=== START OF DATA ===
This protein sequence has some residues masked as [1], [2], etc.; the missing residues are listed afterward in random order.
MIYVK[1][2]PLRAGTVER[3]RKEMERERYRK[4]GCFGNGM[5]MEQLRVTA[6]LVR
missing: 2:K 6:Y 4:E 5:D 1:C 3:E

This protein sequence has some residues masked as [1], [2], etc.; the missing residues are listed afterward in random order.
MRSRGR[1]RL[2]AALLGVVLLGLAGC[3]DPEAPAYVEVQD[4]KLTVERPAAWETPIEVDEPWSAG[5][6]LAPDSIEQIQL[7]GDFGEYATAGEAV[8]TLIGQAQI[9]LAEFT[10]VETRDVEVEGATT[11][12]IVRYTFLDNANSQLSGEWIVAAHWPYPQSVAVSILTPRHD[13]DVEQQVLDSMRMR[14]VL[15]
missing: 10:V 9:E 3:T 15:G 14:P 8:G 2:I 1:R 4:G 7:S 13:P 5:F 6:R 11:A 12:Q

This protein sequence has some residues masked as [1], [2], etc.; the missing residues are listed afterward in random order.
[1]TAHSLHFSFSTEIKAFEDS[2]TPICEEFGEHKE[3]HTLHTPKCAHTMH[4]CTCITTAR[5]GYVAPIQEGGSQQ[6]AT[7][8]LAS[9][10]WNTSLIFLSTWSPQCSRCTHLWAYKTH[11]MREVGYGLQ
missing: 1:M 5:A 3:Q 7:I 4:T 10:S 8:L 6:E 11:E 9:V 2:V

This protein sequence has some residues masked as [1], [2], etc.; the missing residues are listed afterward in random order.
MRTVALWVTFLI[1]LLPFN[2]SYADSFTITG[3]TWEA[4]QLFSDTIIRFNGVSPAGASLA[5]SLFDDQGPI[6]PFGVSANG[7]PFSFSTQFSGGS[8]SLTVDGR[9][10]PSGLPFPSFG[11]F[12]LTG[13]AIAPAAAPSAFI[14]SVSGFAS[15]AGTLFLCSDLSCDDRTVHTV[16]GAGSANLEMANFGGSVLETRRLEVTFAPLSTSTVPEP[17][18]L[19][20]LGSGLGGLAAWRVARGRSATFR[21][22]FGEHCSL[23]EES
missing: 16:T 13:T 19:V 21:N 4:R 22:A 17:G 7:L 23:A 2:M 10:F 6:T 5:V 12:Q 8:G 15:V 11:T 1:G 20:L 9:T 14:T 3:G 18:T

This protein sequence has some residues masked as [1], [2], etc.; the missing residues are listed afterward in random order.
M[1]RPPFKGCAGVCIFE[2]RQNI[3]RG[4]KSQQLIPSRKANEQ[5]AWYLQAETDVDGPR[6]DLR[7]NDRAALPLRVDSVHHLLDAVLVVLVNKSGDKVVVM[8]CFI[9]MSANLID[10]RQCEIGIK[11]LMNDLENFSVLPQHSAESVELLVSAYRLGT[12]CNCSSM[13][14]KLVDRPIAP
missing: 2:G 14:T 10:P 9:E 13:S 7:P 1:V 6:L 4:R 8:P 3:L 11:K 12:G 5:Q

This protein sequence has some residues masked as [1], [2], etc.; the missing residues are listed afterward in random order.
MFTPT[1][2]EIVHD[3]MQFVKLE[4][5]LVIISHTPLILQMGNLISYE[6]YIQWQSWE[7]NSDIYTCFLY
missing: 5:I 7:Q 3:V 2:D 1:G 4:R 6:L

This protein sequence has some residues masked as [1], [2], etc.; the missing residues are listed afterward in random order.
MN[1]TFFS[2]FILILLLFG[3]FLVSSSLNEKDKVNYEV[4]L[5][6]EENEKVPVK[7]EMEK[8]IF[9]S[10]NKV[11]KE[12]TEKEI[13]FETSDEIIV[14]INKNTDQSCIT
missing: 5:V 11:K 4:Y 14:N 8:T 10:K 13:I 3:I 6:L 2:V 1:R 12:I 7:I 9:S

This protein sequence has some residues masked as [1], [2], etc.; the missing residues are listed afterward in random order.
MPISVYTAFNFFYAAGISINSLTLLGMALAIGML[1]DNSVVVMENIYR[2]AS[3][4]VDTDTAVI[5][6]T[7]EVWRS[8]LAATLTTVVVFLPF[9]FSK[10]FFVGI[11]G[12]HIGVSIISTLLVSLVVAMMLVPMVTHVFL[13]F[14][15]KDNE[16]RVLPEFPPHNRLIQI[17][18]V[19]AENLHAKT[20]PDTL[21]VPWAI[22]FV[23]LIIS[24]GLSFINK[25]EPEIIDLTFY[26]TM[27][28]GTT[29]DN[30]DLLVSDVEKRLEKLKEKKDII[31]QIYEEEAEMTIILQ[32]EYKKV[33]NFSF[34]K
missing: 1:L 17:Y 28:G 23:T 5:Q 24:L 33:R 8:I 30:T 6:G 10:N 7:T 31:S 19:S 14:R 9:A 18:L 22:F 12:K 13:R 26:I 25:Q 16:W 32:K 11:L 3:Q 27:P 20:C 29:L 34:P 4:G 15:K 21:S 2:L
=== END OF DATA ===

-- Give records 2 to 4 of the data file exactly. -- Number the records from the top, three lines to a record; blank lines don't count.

This protein sequence has some residues masked as [1], [2], etc.; the missing residues are listed afterward in random order.
MRSRGR[1]RL[2]AALLGVVLLGLAGC[3]DPEAPAYVEVQD[4]KLTVERPAAWETPIEVDEPWSAG[5][6]LAPDSIEQIQL[7]GDFGEYATAGEAV[8]TLIGQAQI[9]LAEFT[10]VETRDVEVEGATT[11][12]IVRYTFLDNANSQLSGEWIVAAHWPYPQSVAVSILTPRHD[13]DVEQQVLDSMRMR[14]VL[15]
missing: 10:V 9:E 3:T 15:G 14:P 8:G 2:I 1:R 4:G 7:S 13:P 5:F 6:R 11:A 12:Q

This protein sequence has some residues masked as [1], [2], etc.; the missing residues are listed afterward in random order.
[1]TAHSLHFSFSTEIKAFEDS[2]TPICEEFGEHKE[3]HTLHTPKCAHTMH[4]CTCITTAR[5]GYVAPIQEGGSQQ[6]AT[7][8]LAS[9][10]WNTSLIFLSTWSPQCSRCTHLWAYKTH[11]MREVGYGLQ
missing: 1:M 5:A 3:Q 7:I 4:T 10:S 8:L 6:E 11:E 9:V 2:V

This protein sequence has some residues masked as [1], [2], etc.; the missing residues are listed afterward in random order.
MRTVALWVTFLI[1]LLPFN[2]SYADSFTITG[3]TWEA[4]QLFSDTIIRFNGVSPAGASLA[5]SLFDDQGPI[6]PFGVSANG[7]PFSFSTQFSGGS[8]SLTVDGR[9][10]PSGLPFPSFG[11]F[12]LTG[13]AIAPAAAPSAFI[14]SVSGFAS[15]AGTLFLCSDLSCDDRTVHTV[16]GAGSANLEMANFGGSVLETRRLEVTFAPLSTSTVPEP[17][18]L[19][20]LGSGLGGLAAWRVARGRSATFR[21][22]FGEHCSL[23]EES
missing: 16:T 13:T 19:V 21:N 4:R 22:A 17:G 7:L 23:A 2:M 10:F 6:T 5:V 12:Q 8:G 15:V 11:T 1:G 20:L 9:T 14:T 3:G 18:T